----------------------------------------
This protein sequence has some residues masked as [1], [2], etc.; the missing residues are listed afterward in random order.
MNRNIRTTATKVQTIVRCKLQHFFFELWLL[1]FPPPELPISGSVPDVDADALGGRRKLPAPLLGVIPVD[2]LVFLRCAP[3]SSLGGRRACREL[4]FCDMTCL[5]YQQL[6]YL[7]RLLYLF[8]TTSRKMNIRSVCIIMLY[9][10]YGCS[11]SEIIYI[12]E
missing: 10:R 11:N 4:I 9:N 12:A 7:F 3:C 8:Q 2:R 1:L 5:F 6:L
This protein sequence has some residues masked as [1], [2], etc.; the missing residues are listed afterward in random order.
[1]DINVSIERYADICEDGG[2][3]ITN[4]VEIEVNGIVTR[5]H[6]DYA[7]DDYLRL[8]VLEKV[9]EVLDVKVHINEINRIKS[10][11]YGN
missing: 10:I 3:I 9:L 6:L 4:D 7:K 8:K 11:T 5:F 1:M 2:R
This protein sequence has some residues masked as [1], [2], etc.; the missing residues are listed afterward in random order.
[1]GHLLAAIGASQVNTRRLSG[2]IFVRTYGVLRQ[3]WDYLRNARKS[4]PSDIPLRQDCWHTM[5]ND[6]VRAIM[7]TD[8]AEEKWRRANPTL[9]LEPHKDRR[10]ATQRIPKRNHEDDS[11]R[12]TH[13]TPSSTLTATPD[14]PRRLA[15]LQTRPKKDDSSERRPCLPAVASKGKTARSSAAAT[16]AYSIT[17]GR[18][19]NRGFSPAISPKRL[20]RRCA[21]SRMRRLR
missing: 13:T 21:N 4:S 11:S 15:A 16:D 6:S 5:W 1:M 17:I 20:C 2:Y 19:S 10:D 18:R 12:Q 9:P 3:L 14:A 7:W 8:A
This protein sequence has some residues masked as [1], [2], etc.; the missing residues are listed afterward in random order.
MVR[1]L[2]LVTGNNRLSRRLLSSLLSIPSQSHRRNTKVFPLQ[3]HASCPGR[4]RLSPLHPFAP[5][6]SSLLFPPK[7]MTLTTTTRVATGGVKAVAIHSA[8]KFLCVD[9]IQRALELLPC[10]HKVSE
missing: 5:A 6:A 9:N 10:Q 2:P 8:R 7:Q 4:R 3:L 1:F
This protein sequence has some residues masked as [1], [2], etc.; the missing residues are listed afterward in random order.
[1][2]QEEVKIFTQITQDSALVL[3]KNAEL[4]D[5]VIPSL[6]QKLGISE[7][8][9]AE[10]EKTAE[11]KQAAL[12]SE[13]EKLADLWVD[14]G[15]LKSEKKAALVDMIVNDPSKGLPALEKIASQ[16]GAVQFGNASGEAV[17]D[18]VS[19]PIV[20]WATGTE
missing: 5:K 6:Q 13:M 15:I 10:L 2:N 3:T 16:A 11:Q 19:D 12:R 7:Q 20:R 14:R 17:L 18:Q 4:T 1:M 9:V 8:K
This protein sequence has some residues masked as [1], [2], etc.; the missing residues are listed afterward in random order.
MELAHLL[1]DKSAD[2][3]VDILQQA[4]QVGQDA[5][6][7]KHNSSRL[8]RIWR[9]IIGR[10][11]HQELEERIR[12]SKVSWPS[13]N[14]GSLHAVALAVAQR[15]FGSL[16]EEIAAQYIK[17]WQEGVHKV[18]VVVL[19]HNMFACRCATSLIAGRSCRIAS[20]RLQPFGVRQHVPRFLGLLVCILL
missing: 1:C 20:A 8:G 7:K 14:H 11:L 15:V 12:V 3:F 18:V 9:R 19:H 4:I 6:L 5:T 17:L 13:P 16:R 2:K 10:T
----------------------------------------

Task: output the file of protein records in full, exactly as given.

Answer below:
This protein sequence has some residues masked as [1], [2], etc.; the missing residues are listed afterward in random order.
MNRNIRTTATKVQTIVRCKLQHFFFELWLL[1]FPPPELPISGSVPDVDADALGGRRKLPAPLLGVIPVD[2]LVFLRCAP[3]SSLGGRRACREL[4]FCDMTCL[5]YQQL[6]YL[7]RLLYLF[8]TTSRKMNIRSVCIIMLY[9][10]YGCS[11]SEIIYI[12]E
missing: 10:R 11:N 4:I 9:N 12:A 7:F 3:C 8:Q 2:R 1:L 5:F 6:L
This protein sequence has some residues masked as [1], [2], etc.; the missing residues are listed afterward in random order.
[1]DINVSIERYADICEDGG[2][3]ITN[4]VEIEVNGIVTR[5]H[6]DYA[7]DDYLRL[8]VLEKV[9]EVLDVKVHINEINRIKS[10][11]YGN
missing: 10:I 3:I 9:L 6:L 4:D 7:K 8:K 11:T 5:F 1:M 2:R
This protein sequence has some residues masked as [1], [2], etc.; the missing residues are listed afterward in random order.
[1]GHLLAAIGASQVNTRRLSG[2]IFVRTYGVLRQ[3]WDYLRNARKS[4]PSDIPLRQDCWHTM[5]ND[6]VRAIM[7]TD[8]AEEKWRRANPTL[9]LEPHKDRR[10]ATQRIPKRNHEDDS[11]R[12]TH[13]TPSSTLTATPD[14]PRRLA[15]LQTRPKKDDSSERRPCLPAVASKGKTARSSAAAT[16]AYSIT[17]GR[18][19]NRGFSPAISPKRL[20]RRCA[21]SRMRRLR
missing: 13:T 21:N 4:S 11:S 15:A 16:D 6:S 5:W 1:M 17:I 20:C 2:Y 19:S 10:D 18:R 12:Q 9:P 3:L 14:A 7:W 8:A
This protein sequence has some residues masked as [1], [2], etc.; the missing residues are listed afterward in random order.
MVR[1]L[2]LVTGNNRLSRRLLSSLLSIPSQSHRRNTKVFPLQ[3]HASCPGR[4]RLSPLHPFAP[5][6]SSLLFPPK[7]MTLTTTTRVATGGVKAVAIHSA[8]KFLCVD[9]IQRALELLPC[10]HKVSE
missing: 5:A 6:A 9:N 10:Q 2:P 8:R 7:Q 4:R 3:L 1:F
This protein sequence has some residues masked as [1], [2], etc.; the missing residues are listed afterward in random order.
[1][2]QEEVKIFTQITQDSALVL[3]KNAEL[4]D[5]VIPSL[6]QKLGISE[7][8][9]AE[10]EKTAE[11]KQAAL[12]SE[13]EKLADLWVD[14]G[15]LKSEKKAALVDMIVNDPSKGLPALEKIASQ[16]GAVQFGNASGEAV[17]D[18]VS[19]PIV[20]WATGTE
missing: 5:K 6:Q 13:M 15:I 10:L 2:N 3:T 16:A 11:Q 19:D 12:R 7:Q 20:R 14:R 17:L 18:Q 4:T 1:M 9:V 8:K
This protein sequence has some residues masked as [1], [2], etc.; the missing residues are listed afterward in random order.
MELAHLL[1]DKSAD[2][3]VDILQQA[4]QVGQDA[5][6][7]KHNSSRL[8]RIWR[9]IIGR[10][11]HQELEERIR[12]SKVSWPS[13]N[14]GSLHAVALAVAQR[15]FGSL[16]EEIAAQYIK[17]WQEGVHKV[18]VVVL[19]HNMFACRCATSLIAGRSCRIAS[20]RLQPFGVRQHVPRFLGLLVCILL
missing: 1:C 20:A 8:G 7:K 14:H 11:L 15:V 12:V 3:F 18:V 9:R 19:H 4:I 6:L 5:T 17:L 13:P 16:R 2:K 10:T